LAHAINA, Maui (WKBN) — Explosive wildfires on the Hawaiian island of Maui have left many dead and reduced much of the town of Lahaina to ash. The former CEO of Mercy Health in Youngstown now calls a town in Maui home, and he spoke with First News about his harrowing experience.

Robert Shroder’s home in Lahaina narrowly escaped the flames of what is now the deadliest wildfire the U.S. has seen in over a century.

“I just saw the sky was just black, and you could see the orange flames going up,” Shroder said.

  • Maui, Hawaii, wildfires (3)
  • Maui, Hawaii, wildfires (1)

Shroder and his wife have been living in Maui for the last several years. His daughter and two young grandsons were in town when the blazes began.

He says the warning system was awful.

“They warned people by sending out on the radio to evacuate,” he said. “Well, that’s real great when no one has power.”

Luckily for Shroder, his home is powered by solar pannels. His neighbors, however, were less fortunate, losing power and then food, as their fridges had been off for days.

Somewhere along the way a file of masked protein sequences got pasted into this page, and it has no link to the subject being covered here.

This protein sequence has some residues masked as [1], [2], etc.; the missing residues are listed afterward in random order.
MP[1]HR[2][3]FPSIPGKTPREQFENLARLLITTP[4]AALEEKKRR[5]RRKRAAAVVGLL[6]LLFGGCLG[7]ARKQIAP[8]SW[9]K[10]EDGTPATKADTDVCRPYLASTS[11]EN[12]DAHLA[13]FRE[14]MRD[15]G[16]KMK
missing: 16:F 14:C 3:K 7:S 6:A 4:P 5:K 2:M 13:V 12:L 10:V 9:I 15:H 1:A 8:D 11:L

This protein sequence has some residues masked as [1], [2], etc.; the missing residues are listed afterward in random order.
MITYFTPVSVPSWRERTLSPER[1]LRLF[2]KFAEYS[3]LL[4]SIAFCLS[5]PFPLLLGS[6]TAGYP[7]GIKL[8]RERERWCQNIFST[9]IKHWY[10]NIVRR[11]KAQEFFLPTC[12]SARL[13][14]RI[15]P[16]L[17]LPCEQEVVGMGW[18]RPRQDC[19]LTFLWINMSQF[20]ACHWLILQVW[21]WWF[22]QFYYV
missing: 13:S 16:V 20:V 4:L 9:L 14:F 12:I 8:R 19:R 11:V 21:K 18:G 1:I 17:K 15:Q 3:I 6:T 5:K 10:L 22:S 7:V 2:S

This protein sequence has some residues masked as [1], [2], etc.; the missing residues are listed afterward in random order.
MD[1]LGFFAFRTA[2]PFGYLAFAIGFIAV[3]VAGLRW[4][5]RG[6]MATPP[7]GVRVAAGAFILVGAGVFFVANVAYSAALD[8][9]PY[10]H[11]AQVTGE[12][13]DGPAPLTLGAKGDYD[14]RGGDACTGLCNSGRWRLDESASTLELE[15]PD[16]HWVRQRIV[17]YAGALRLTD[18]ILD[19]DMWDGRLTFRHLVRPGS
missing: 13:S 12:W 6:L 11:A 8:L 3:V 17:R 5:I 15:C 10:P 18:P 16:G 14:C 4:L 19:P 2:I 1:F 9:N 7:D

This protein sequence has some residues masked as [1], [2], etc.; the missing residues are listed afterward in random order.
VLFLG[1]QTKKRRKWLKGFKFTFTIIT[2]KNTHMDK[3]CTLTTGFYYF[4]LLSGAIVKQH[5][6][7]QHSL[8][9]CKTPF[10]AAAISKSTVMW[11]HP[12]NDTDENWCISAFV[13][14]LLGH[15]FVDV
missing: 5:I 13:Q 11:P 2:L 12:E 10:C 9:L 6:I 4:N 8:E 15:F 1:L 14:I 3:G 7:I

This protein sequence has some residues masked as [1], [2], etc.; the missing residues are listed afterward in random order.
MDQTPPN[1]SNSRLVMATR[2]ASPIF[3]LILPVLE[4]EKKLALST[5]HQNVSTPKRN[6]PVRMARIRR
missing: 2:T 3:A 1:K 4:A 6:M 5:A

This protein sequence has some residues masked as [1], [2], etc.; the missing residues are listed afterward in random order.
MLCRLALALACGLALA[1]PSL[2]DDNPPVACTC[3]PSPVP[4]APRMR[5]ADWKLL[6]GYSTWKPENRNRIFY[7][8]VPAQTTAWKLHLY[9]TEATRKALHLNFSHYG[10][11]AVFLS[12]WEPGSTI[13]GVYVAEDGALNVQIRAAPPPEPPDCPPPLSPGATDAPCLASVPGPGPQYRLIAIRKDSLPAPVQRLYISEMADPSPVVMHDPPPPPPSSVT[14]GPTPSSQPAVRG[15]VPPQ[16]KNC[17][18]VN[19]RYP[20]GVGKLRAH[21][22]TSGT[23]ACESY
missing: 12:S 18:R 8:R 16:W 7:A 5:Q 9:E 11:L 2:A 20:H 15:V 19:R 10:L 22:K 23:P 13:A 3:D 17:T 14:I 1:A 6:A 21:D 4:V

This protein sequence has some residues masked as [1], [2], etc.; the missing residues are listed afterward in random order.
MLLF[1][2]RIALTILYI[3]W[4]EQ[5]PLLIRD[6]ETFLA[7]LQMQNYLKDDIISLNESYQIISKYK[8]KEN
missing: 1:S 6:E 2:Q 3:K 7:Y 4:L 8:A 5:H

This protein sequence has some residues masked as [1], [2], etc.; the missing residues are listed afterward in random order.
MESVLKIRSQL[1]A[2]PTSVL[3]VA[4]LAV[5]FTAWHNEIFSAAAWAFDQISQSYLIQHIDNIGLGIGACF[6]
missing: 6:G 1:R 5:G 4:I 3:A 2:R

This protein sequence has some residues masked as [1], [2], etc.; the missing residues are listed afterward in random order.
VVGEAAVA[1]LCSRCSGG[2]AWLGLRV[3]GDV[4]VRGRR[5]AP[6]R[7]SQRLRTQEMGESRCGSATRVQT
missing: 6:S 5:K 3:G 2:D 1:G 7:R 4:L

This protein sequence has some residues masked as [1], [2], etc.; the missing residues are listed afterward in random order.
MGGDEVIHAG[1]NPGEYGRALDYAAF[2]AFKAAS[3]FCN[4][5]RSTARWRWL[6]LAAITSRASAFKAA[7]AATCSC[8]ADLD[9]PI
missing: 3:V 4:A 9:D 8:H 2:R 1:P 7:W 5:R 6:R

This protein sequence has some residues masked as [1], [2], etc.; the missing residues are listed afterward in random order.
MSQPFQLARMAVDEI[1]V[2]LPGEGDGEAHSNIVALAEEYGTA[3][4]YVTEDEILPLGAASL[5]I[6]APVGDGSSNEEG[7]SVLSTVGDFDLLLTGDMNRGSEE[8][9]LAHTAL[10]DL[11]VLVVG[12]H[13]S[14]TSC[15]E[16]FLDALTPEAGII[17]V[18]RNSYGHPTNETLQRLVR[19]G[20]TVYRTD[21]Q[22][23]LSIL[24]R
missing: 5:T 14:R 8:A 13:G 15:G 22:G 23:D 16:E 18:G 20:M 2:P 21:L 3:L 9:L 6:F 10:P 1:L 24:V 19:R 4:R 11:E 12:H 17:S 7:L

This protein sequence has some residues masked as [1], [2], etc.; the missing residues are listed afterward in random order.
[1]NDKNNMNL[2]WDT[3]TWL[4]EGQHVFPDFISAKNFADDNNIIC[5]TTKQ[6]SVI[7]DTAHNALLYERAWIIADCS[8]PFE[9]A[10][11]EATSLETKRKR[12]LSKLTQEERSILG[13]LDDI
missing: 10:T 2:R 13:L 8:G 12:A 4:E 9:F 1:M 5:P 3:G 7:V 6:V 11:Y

“We were cooking for the entire neighborhood,” Shroder said. “They would bring us the food that was spoiling and we would cook it and then we would just feed the whole neighborhood with what we had.”

He says he’ll be surprised if the death toll does not rise.

“There were so many bodies on Front Street of people that were caught in their cars,” Shroder said. “Because what was happening, it was going towards the ocean, so people were driving away from it to the ocean, and then when they got to the ocean, there was nowhere to go.”

Those in need of medical attention have had very few options.

“Urgent cares couldn’t operate because they had no power. All the medical labs are burnt down, so the only way you can get any medical care is to go to the other side of the island,” Shroder said. “But the problem is once you go to the other side of the island, they won’t let you back to this side of the island.”

Shroder said his kids would like to see him and his wife come back to the Valley, but they refuse to leave their town of Lahaina out to dry.

“We’re going to do what we can to help,” Shroder said. “This is home, and you don’t leave home when things get bad.”

A fund has been set up to aid those in need. Read more about how to donate to the Maui disaster fund here.